Flesh Wounds and family secrets

Flesh Wounds is a memoir written by Richard Glover, a best-selling author, presenter on 702 ABC Sydney, very funny chap and also – full disclosure – my much-loved cousin. Currently available in Australia or via Amazon, its appeal is worldwide, I think, partly because the subject matter takes us with Richard to Lancashire on his search for his English roots. Partly because the elements explored in the book are so universal: family; love; secrets; abuse; Tolkein. (Note to publishers: how about an English edition?)



Flesh Wounds by Richard Glover

The book itself is an ‘anthropological’ exploration through Richard’s family; a mapping of the historical whys and wherefores as well as the practical geography of his childhood in suburban Australia with parents who drank, partied, argued and parted, all the time seeming to ignore the small boy who they happened to share a house with. As Richard said in an interview: “I wouldn’t call it a horrible childhood, it’s an imperfect childhood.  And that’s really common – we all have an expectation of a perfect childhood but I’d say maybe 40 per cent of people don’t get the parents they ordered.  Maybe 60 per cent say their parents never gave them the love they wanted.”

Most readers will think he is being over-generous in a style we know as prodigiously his – that sort of Yves Montand-shrugability, dashed with irrepressibly optimistic Tigger-ness. Yes, life was appalling at times, the text does say, but ‘This isn’t Angela’s Ashes’. It was awful, but he was saved (as many are) by real, adult, available and honest love, when he met his partner Debra Oswald.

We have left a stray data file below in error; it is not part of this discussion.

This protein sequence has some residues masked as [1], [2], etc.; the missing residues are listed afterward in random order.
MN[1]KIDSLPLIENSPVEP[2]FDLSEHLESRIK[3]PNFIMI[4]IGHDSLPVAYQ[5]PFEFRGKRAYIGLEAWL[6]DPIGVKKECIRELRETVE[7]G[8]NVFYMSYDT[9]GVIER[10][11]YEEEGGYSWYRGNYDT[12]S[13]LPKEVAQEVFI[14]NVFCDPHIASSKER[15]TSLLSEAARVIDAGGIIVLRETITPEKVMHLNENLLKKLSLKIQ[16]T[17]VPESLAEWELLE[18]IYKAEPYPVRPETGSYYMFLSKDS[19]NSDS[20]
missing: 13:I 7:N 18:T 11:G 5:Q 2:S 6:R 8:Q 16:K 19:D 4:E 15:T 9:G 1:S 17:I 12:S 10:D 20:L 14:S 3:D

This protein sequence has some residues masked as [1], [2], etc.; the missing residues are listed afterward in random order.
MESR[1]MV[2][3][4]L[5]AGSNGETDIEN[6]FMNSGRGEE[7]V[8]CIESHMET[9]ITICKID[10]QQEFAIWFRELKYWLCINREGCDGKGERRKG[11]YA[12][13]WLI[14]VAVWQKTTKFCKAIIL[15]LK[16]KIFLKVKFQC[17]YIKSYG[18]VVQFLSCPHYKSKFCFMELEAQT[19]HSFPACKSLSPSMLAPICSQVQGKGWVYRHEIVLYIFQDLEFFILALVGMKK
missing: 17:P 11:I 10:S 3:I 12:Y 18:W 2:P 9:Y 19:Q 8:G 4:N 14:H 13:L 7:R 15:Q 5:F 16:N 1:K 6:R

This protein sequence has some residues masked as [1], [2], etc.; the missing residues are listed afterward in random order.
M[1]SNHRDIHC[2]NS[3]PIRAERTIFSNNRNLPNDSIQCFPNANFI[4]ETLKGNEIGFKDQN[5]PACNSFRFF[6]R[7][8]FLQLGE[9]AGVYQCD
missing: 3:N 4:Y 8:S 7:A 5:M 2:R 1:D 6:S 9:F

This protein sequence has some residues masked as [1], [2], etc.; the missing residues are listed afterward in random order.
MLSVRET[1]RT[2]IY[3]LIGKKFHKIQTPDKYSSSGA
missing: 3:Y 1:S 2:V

If you want to hear him talk about the book and his family, there’s a great podcast here.

Richard Glover

Richard Glover

Flesh Wounds for all?

Some will want to find a sub-text or read between the lines for on-going horror or heritable flesh wounds. But Richard is straightforward: ”So many people had inadequate childhoods but we’re not all insane or self-harming or miserable.”

Richard’s message is inclusive and universal: ”We just found the love we needed elsewhere”. It’s OK to look back in anger or hurt, but it’s also OK to look forward in hope and love.

He makes me think of the poem by WH Auden September 1, 1939  and its difficult line: ”We must love one another OR die” which Auden apparently wanted changed to ”We must love one another AND die.”

In the first version of the line, we see love as an act of hope in a terrible world. In the second, as an act of despair. But I think Richard’s book switches that about.

That manic love of the first version as the only alternative to death leads to romanticised despair. In the second version of the line, I like to think of Richard choosing hope and love as the answer to an imperfect world around him, and even despite all his early experience to the contrary.




About the Author

Victoria Lambert has been a journalist for more than 20 years, and specialises in health and medical matters. She writes for the Telegraph, the Times, the Sunday Times, the Guardian, the Mail and the Mail on Sunday. She contributes to Saga, Geographical and First Eleven magazines – where she is the agony aunt.

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